The topic of establishing a relationship between Saudi Arabia and Israel raises many theories, assumptions, and emotionally charged arguments. Some of these arguments have merit, while others amount to nothing more than poorly formulated conjecture. These strongly held positions are especially interesting because they are put forward despite the current lack of an existing relationship between the two countries.
However, the prevailing political discourse might not only indicate that it is in the interest of both countries to form a collaborative alliance, but in the interest of the greater Middle East and their global allies as well.
In fact, there are some opinions suggesting that having a common enemy in Iran will help accelerate any sort of rapprochement between two of the Middle East’s most powerful nations. While that could be partially true, a more solid foundation for establishing deep-rooted ties between the two countries could manifest in the context of a mutually beneficial economic partnership.
To illustrate this, history tells us that Arabs and Jews were some of the strongest partners in trade, culture and mutual security, living in relatively peaceful coexistence for centuries, whether they’re in the Middle East, North Africa or even Spain.
When talking about fairly recent history, it is common knowledge that Saudi Arabia and Israel have committed to rational and balanced foreign policies over the past 70 years, never seeking any provocative or hostile actions against each other. It’s also important to note that there are hundreds of Jews hailing from many corners of the world who are currently working in Saudi Arabia, contributing to its financial, infrastructure, and energy projects.
As a matter of fact, Saudi Arabia is going through its biggest economic transition in its history, of which Israel is the most capable of contributing to. The architect of this transition, Deputy Crown Prince Mohammed Bin Salman, is also viewed by political observers as a pragmatic and progressive personality, with all indicators showing that he is prepared and willing to develop real, enduring ties with Israel. With the goals of this transition outlined in a recently announced “National Transformation Plan,” one of its most important strategies focuses on diversifying income sources and mining for more natural resources.
The latter represents a rare, golden opportunity for Israel to participate in and help bolster the Saudi economy. After all, Israel has a reputation as one of the most sophisticated and technologically advanced countries in the field of mining, with a robust, globally recognized diamond industry. Keeping in mind that Saudi Arabia is the largest country in the world without any source of flowing water, Israel is also a world leader in the water engineering industry, which makes it extraordinarily qualified to help Saudi Arabia with its ambitious desalination plans, which are a crucial part of the Deputy Crown Prince’s blueprint for Saudi’s economic reform, “Vision 2030.”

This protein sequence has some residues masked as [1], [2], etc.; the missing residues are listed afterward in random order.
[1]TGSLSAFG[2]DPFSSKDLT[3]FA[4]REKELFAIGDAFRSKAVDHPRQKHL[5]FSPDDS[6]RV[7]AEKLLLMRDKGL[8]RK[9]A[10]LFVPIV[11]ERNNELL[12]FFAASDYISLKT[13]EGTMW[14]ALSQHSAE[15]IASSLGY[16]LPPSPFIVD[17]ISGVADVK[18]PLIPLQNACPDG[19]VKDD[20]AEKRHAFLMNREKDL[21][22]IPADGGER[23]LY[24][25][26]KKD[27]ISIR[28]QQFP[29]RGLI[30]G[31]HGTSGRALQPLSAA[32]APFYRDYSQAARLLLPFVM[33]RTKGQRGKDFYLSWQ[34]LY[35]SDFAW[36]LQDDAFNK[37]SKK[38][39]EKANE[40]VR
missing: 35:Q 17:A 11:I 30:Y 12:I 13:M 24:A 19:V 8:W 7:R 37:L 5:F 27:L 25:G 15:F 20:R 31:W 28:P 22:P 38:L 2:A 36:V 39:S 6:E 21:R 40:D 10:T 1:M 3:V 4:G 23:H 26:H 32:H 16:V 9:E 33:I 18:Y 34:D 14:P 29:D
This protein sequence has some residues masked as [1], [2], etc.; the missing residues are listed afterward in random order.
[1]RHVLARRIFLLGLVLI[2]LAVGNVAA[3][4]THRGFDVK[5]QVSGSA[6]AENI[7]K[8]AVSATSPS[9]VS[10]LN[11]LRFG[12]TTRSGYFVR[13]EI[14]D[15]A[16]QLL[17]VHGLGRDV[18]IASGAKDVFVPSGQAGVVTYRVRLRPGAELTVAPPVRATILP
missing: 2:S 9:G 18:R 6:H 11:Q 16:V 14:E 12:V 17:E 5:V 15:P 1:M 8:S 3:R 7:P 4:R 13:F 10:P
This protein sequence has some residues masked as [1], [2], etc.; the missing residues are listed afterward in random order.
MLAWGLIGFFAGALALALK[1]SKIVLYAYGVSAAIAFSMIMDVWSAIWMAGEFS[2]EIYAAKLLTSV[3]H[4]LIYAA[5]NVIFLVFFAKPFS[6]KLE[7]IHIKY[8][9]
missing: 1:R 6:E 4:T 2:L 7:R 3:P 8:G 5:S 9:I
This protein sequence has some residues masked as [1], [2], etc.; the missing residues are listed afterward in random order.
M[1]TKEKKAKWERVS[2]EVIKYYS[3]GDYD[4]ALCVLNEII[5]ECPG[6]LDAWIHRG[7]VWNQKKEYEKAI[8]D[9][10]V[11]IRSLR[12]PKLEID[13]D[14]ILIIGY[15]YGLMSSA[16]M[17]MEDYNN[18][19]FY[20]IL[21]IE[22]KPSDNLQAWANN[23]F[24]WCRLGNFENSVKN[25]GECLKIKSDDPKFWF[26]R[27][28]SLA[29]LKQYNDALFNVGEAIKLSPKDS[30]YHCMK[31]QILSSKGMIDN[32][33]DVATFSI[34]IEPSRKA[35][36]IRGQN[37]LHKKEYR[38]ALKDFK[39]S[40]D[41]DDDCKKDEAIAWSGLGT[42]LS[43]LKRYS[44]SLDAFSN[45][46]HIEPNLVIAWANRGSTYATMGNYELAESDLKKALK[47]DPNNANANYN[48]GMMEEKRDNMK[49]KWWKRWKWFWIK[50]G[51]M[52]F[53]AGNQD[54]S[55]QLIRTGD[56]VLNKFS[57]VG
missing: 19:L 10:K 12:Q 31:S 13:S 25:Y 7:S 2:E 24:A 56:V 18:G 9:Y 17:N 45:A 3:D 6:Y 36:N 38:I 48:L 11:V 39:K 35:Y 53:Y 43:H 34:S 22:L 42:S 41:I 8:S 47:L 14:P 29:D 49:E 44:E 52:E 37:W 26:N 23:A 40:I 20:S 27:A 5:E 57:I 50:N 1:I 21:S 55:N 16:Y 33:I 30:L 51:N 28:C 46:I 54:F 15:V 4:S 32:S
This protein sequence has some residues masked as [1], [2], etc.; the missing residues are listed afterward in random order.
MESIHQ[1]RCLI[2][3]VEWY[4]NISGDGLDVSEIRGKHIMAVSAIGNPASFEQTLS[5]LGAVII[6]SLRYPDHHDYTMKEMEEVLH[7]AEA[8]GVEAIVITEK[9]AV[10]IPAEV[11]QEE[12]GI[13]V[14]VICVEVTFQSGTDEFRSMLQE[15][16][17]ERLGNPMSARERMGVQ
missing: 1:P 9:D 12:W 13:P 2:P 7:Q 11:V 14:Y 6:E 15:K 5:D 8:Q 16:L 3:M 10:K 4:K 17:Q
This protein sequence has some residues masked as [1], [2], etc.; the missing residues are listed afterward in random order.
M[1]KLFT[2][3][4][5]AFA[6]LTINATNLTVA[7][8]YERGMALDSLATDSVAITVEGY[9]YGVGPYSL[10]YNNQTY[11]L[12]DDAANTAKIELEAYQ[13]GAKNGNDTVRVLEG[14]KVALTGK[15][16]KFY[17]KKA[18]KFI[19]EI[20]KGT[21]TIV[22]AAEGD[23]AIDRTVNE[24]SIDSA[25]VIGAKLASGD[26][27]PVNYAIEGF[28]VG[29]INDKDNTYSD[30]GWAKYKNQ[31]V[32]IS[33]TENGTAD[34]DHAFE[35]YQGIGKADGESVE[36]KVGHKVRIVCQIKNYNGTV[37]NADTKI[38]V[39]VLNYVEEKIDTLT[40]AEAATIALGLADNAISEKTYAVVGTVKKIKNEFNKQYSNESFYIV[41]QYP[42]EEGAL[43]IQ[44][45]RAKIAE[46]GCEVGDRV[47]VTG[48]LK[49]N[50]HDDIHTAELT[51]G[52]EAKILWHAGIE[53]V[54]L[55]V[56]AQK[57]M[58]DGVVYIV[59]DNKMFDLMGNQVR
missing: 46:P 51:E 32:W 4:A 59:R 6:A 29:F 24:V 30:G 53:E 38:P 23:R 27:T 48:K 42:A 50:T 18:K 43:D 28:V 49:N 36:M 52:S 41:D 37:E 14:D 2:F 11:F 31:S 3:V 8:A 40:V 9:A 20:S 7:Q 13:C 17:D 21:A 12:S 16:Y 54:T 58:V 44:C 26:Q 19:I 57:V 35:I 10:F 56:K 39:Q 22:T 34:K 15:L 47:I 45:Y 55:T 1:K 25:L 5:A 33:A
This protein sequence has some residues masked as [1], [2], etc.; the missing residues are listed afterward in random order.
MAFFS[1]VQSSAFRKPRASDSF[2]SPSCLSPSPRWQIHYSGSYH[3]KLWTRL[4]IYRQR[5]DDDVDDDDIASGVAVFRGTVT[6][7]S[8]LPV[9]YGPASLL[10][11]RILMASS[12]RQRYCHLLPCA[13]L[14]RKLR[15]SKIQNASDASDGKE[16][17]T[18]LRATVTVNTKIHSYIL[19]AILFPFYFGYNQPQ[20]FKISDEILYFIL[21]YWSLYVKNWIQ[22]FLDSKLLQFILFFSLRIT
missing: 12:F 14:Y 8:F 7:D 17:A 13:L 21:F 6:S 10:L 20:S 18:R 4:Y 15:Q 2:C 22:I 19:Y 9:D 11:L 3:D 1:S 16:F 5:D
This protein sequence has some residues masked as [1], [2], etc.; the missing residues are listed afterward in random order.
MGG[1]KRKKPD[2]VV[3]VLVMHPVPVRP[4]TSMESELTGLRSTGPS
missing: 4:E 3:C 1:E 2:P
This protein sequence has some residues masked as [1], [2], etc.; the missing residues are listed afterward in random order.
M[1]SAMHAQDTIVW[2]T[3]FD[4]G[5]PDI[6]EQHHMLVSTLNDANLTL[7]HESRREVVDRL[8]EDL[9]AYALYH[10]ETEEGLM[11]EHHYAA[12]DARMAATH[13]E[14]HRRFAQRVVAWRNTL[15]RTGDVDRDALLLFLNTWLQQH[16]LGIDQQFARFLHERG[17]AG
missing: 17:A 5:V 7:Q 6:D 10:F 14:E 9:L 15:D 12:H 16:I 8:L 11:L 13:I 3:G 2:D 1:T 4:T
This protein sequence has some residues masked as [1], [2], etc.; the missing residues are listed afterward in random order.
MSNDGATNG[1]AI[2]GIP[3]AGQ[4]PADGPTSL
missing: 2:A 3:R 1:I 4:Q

Of course, such an economic partnership cannot be established without addressing security concerns, as the trust factor between the two Middle Eastern countries still needs positive reinforcement. However, most of these concerns are mutual, as both countries are facing constant threats from extremist groups that are directly supported by the totalitarian government of Iran, which is classified internationally as a global sponsor of terrorism, providing a safe haven for most of the world’s most dangerous and well-known terrorist organizations.
Current and forthcoming U.S. administrations could consider Saudi Arabia and Israel to be uniquely positioned to carry on that mantle and become the new twin pillars of regional stability, which would not only mean less military interventions, but also an easier opportunity for the U.S. to foster an environment in the region that is conducive towards social development and economic growth.
Rapid changes require rapid, decisive actions in order to achieve a new political, security and economic strategy that is centered around a win-win policy. Both Saudi Arabia and Israel should recognize that while all these bilateral benefits look strategically and economically attractive on paper, such benefits only have a chance of materializing if they are backed up by a comprehensive plan that fulfills the terms required by both parties.
Impeding collaboration in any way would inevitably stifle an historic opportunity for both countries to grow, develop and solidify the mutual goal of not only ensuring the success of this vital relationship, but bringing the Middle East into a new era of unprecedented peace and prosperity.
Salman Al-Ansari is the Founder & President of the Washington DC-based Saudi American Public Relation Affairs Committee (SAPRAC)
The views expressed by contributors are their own and not the views of The Hill.